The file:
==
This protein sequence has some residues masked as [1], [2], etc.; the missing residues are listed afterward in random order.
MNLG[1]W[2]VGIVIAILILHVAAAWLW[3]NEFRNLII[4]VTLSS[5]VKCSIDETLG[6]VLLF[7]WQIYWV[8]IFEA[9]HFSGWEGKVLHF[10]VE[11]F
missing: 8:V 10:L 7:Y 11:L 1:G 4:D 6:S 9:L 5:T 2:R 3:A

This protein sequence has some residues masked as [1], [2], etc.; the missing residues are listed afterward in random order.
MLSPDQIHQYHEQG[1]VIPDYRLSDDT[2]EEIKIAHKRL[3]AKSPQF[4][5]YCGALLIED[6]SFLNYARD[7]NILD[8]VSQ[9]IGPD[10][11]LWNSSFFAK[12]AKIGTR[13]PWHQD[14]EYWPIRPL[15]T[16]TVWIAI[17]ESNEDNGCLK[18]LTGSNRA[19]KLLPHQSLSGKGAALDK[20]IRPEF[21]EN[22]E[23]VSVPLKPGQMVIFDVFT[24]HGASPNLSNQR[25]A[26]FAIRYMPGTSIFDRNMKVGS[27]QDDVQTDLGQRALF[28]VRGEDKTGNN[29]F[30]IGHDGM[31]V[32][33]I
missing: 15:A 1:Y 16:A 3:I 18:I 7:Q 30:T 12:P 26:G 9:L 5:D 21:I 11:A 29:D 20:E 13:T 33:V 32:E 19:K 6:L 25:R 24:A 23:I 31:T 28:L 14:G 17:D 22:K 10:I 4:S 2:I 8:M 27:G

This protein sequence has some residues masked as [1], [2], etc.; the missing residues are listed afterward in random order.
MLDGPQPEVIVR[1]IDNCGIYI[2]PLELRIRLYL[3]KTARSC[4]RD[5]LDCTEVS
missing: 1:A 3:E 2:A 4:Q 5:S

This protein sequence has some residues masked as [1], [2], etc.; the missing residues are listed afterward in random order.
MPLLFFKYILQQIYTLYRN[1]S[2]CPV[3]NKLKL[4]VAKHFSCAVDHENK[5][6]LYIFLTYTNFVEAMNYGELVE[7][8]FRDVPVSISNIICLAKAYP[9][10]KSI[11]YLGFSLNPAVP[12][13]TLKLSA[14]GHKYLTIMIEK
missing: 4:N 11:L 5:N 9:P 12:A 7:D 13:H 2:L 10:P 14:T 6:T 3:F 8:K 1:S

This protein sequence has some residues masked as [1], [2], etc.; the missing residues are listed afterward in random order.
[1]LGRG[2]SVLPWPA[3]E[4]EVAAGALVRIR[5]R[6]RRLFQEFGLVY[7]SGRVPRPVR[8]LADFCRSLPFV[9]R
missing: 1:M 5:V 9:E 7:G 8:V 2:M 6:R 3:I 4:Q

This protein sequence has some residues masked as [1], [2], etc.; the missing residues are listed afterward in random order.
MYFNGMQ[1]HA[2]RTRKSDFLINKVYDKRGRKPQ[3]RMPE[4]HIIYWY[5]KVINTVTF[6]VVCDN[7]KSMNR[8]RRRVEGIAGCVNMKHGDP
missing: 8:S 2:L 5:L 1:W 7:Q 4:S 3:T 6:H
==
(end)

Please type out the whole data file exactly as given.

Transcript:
This protein sequence has some residues masked as [1], [2], etc.; the missing residues are listed afterward in random order.
MNLG[1]W[2]VGIVIAILILHVAAAWLW[3]NEFRNLII[4]VTLSS[5]VKCSIDETLG[6]VLLF[7]WQIYWV[8]IFEA[9]HFSGWEGKVLHF[10]VE[11]F
missing: 8:V 10:L 7:Y 11:L 1:G 4:D 6:S 9:L 5:T 2:R 3:A

This protein sequence has some residues masked as [1], [2], etc.; the missing residues are listed afterward in random order.
MLSPDQIHQYHEQG[1]VIPDYRLSDDT[2]EEIKIAHKRL[3]AKSPQF[4][5]YCGALLIED[6]SFLNYARD[7]NILD[8]VSQ[9]IGPD[10][11]LWNSSFFAK[12]AKIGTR[13]PWHQD[14]EYWPIRPL[15]T[16]TVWIAI[17]ESNEDNGCLK[18]LTGSNRA[19]KLLPHQSLSGKGAALDK[20]IRPEF[21]EN[22]E[23]VSVPLKPGQMVIFDVFT[24]HGASPNLSNQR[25]A[26]FAIRYMPGTSIFDRNMKVGS[27]QDDVQTDLGQRALF[28]VRGEDKTGNN[29]F[30]IGHDGM[31]V[32][33]I
missing: 15:A 1:Y 16:A 3:I 18:I 7:Q 30:T 12:P 26:G 9:L 5:D 21:I 11:A 29:D 20:E 13:T 33:V 32:E 19:K 6:L 25:R 24:A 23:I 31:T 28:L 14:G 17:D 22:K 10:I 4:S 2:I 8:M 27:G

This protein sequence has some residues masked as [1], [2], etc.; the missing residues are listed afterward in random order.
MLDGPQPEVIVR[1]IDNCGIYI[2]PLELRIRLYL[3]KTARSC[4]RD[5]LDCTEVS
missing: 1:A 3:E 2:A 4:Q 5:S

This protein sequence has some residues masked as [1], [2], etc.; the missing residues are listed afterward in random order.
MPLLFFKYILQQIYTLYRN[1]S[2]CPV[3]NKLKL[4]VAKHFSCAVDHENK[5][6]LYIFLTYTNFVEAMNYGELVE[7][8]FRDVPVSISNIICLAKAYP[9][10]KSI[11]YLGFSLNPAVP[12][13]TLKLSA[14]GHKYLTIMIEK
missing: 4:N 11:L 5:N 9:P 12:A 7:D 13:H 2:L 10:P 14:T 6:T 3:F 8:K 1:S

This protein sequence has some residues masked as [1], [2], etc.; the missing residues are listed afterward in random order.
[1]LGRG[2]SVLPWPA[3]E[4]EVAAGALVRIR[5]R[6]RRLFQEFGLVY[7]SGRVPRPVR[8]LADFCRSLPFV[9]R
missing: 1:M 5:V 9:E 7:G 8:V 2:M 6:R 3:I 4:Q

This protein sequence has some residues masked as [1], [2], etc.; the missing residues are listed afterward in random order.
MYFNGMQ[1]HA[2]RTRKSDFLINKVYDKRGRKPQ[3]RMPE[4]HIIYWY[5]KVINTVTF[6]VVCDN[7]KSMNR[8]RRRVEGIAGCVNMKHGDP
missing: 8:S 2:L 5:L 1:W 7:Q 4:S 3:T 6:H